Who are you selling to? Chances are, if you look at your customers, they have some commonalities. They share characteristics. For example, you might look at your customers and notice that they generally have the same income or annual profits, depending on your market. The majority of your audience might come from a specific region of the country or have a similar ethic background.
If you drew a diagram, you’d start to see that your audience has many overlaps. You’d start to get a picture of your average customer. However, this diagram would be a bit limiting. You might see that the average customer is 30-40, lives in the southwest, and makes $30,000 to $40,000 annually.
But, what do you know about how this customer buys from you? Do you have information on why they buy from you, or someone else? The old way of collecting information about a prospect just doesn’t tell the whole story. How you market to one 35 year old in the southwest may be completely different than how you’d market to another 35 year old.
Why is this?
It’s because the commonalities that you’re looking at are purely quantitative. They’re demographics and they don’t tell the whole story.
The Difference Between Demographics and Psychographics
Demographics are defined as,
“Studies of a population based on factors such as age, race, sex, and economic status, level of education, income level, and employment, among others. Demographics are used by governments, corporations, and non-government organizations to learn more about a population’s characteristics for many purposes, including policy development and economic market research.” (Source: Investopedia.com)
In short, much of your market research is likely based on demographics. The information is relatively easy to obtain and it can give you a general idea of your audience.
Psychographics, on the other hand, are a bit more complicated. Psychographics is the study of personality, values, opinions, attitudes, interests, and lifestyles of your audience. For example, the age of your audience is a demographic, what they like to do on Saturday nights is a psychographic.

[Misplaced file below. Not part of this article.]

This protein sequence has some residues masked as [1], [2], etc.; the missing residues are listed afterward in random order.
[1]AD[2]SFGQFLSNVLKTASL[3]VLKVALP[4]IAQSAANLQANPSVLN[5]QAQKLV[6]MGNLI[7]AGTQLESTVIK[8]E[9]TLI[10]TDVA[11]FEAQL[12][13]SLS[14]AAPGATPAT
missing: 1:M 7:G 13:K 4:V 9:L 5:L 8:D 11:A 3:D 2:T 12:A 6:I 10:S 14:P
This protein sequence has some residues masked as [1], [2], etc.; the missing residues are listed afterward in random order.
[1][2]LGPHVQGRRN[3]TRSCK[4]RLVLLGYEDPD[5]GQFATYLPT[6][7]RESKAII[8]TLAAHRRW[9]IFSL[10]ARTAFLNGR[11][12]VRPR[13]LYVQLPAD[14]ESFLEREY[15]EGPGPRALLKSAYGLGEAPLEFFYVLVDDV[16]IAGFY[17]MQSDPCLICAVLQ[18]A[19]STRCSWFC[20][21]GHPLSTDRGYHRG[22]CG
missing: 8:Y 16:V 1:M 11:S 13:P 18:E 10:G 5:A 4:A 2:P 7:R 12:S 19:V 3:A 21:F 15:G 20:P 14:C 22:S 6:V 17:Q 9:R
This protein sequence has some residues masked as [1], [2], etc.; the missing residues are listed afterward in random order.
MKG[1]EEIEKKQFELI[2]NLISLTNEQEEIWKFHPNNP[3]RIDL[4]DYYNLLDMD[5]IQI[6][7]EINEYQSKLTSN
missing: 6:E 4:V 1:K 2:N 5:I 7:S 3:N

Psychographics give you a much stronger understanding of your prospect. For example, you might learn that half of your audience goes to concerts on a Saturday night and the other half stays home with their family. You could create separate marketing pieces for each group and appeal to their lifestyle.
This is an oversimplification of how you might use psychographics, however it clearly demonstrates that just because your audience shares some characteristics doesn’t mean that they share the same values and interests. Because purchases are based on emotions, it’s helpful to understand the emotions of your audience and psychographic information can help.
Customer Personas and Market Segmentation
If demographic information explain who buys from you, psychographic information explains why they buy from you. Together they can create a strong customer profile or persona. The customer persona provides a complete description of a specific type of customer. For example, a few years ago Best Buy’s customer personas were leaked to the public.
- Buzz (the young tech enthusiast)
- Barry (the wealthy professional man)
- Ray (the family man)
- Jill (a soccer-mom type who is the main shopper for the family but usually avoids electronics stores)
Each of the personas included in-depth descriptions about likes, dislikes, and store navigation details. For example, Jill rarely shops at the store but spends a lot when she does. To help market to Jill, Best Buy improved the signage in their store, created escorted assistance to make checkout faster and easier, and created places for Jill to hang out with her kids as they played with the gaming systems and gadgets in the store.
By creating a shopping experience designed specifically to improve Jill’s preferences and habits, Best Buy was able to increase sales.
The first step to creating a customer persona is to gather demographic and psychographic information about your audience and your current customers. Explore which customers are the ones that you want to attract more of as well.
The next step is to start finding common characteristics and creating personas for those groups.
Once you’ve described your customers in written profiles and created a specific persona for each identifiable client group, go ahead, and give them a name, one that suits their description. You’ll now have a clearer picture of the various customers that buy from you and who you should be marketing to and targeting. You’ll be able to maximize your time by segmenting your marketing efforts into specific tactics designed for each persona.
Instead of creating a marketing campaign and hoping speaks to your audience, you can now create a comprehensive experience for each persona. This attracts them to your business at the right time, provides the solution they’re looking for, and delivers it in a manner that they respond to. You’ll attract more prospects and convert them as you leverage psychographics and your customer persona to retain customers.
Using psychographics in your marketing will help you connect to your prospects and ultimately those prospects will turn into loyal customers.
Your success is my business!